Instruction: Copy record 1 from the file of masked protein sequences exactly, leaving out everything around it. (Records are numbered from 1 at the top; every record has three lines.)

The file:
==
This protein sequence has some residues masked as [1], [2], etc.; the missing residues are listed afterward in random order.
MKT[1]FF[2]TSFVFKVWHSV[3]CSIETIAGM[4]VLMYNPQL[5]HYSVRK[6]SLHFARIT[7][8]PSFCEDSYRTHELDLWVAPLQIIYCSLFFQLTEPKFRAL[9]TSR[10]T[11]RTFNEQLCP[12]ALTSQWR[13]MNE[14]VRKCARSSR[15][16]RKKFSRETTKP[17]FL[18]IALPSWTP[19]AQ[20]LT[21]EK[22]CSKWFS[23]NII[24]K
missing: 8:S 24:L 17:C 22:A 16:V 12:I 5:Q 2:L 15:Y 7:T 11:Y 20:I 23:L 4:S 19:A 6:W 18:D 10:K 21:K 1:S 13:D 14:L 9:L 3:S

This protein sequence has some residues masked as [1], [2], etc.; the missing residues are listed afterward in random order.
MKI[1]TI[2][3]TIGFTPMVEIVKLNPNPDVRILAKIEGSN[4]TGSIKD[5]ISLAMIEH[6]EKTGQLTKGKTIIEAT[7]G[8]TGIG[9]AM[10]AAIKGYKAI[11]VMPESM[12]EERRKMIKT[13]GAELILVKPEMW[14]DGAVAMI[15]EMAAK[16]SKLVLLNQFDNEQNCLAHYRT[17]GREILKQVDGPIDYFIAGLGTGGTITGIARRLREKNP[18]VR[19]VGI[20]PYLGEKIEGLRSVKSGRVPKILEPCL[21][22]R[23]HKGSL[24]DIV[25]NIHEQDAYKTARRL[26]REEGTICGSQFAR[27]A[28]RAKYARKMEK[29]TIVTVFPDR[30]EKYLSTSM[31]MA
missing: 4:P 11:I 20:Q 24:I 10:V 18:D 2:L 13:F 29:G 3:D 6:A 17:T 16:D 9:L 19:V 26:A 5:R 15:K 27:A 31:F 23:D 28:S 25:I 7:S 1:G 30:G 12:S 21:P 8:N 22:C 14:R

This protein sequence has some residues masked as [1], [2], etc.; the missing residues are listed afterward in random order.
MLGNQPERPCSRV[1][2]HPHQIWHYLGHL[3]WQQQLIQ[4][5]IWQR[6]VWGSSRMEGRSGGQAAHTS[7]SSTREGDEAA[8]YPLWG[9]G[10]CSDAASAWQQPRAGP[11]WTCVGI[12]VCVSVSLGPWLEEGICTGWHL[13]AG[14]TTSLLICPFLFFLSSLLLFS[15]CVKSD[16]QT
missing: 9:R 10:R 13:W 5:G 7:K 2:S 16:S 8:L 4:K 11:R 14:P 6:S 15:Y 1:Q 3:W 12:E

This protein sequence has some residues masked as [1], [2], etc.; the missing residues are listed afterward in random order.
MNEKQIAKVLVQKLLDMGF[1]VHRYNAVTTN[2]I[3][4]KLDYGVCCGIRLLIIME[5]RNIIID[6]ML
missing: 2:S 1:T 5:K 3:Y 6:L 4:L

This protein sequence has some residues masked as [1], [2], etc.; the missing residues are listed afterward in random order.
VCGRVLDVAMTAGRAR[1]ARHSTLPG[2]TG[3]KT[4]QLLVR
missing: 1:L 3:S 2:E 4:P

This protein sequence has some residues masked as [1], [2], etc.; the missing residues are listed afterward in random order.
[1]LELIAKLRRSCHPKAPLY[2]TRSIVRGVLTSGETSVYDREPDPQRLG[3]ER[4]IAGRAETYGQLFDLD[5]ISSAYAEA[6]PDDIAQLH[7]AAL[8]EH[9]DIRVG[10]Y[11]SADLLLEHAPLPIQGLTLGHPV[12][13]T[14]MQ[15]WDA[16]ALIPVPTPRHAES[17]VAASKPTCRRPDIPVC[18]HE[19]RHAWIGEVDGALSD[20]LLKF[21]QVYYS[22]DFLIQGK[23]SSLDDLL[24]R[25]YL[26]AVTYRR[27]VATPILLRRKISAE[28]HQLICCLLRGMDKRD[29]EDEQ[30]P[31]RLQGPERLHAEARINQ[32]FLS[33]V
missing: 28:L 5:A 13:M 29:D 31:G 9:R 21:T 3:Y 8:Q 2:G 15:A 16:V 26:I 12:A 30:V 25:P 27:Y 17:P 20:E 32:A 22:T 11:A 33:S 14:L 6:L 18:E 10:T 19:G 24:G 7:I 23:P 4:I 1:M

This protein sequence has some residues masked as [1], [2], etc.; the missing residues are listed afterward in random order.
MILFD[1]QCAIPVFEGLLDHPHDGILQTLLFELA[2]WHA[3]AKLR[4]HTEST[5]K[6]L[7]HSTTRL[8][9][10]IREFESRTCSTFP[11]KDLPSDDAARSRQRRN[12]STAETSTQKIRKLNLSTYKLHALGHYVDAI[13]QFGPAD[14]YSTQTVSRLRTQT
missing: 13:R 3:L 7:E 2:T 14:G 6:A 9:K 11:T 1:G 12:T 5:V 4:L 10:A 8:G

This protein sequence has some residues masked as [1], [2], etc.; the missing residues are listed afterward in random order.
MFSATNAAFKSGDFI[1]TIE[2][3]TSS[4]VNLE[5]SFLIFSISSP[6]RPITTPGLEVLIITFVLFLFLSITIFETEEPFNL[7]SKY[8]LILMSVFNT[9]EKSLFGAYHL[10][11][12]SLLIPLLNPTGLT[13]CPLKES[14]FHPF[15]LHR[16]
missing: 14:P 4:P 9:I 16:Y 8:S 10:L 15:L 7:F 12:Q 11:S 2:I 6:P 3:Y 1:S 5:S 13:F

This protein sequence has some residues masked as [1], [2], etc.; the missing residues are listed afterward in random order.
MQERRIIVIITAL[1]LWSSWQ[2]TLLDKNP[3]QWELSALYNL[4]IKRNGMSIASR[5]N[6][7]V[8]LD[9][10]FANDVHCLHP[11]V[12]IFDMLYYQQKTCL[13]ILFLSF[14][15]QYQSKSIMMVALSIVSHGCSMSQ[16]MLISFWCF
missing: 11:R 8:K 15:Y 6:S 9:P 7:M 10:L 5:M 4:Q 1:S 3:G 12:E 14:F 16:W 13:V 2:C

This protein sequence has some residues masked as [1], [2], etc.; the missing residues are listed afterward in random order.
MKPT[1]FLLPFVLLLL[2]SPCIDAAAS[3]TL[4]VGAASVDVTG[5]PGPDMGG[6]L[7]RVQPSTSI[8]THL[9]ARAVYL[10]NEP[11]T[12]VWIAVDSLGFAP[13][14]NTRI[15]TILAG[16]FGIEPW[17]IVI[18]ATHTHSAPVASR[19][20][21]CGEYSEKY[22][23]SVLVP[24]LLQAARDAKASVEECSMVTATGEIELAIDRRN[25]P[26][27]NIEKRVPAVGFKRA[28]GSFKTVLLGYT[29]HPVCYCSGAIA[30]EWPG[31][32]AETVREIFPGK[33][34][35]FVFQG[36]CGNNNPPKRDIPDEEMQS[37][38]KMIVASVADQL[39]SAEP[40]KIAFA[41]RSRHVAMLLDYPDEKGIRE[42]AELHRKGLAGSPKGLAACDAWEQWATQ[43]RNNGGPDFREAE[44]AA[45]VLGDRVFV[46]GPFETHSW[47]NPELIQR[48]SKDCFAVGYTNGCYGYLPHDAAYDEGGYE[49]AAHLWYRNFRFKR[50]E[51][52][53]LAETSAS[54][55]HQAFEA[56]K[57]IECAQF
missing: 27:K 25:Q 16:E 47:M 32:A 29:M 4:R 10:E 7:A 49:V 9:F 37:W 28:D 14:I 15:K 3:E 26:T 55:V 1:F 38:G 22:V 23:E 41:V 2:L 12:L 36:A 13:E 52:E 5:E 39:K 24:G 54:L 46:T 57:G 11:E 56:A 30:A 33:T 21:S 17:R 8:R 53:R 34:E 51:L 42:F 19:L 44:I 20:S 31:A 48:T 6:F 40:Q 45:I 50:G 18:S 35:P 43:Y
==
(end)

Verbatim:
This protein sequence has some residues masked as [1], [2], etc.; the missing residues are listed afterward in random order.
MKT[1]FF[2]TSFVFKVWHSV[3]CSIETIAGM[4]VLMYNPQL[5]HYSVRK[6]SLHFARIT[7][8]PSFCEDSYRTHELDLWVAPLQIIYCSLFFQLTEPKFRAL[9]TSR[10]T[11]RTFNEQLCP[12]ALTSQWR[13]MNE[14]VRKCARSSR[15][16]RKKFSRETTKP[17]FL[18]IALPSWTP[19]AQ[20]LT[21]EK[22]CSKWFS[23]NII[24]K
missing: 8:S 24:L 17:C 22:A 16:V 12:I 5:Q 2:L 15:Y 7:T 11:Y 20:I 23:L 4:S 19:A 6:W 18:D 10:K 21:K 1:S 13:D 14:L 9:L 3:S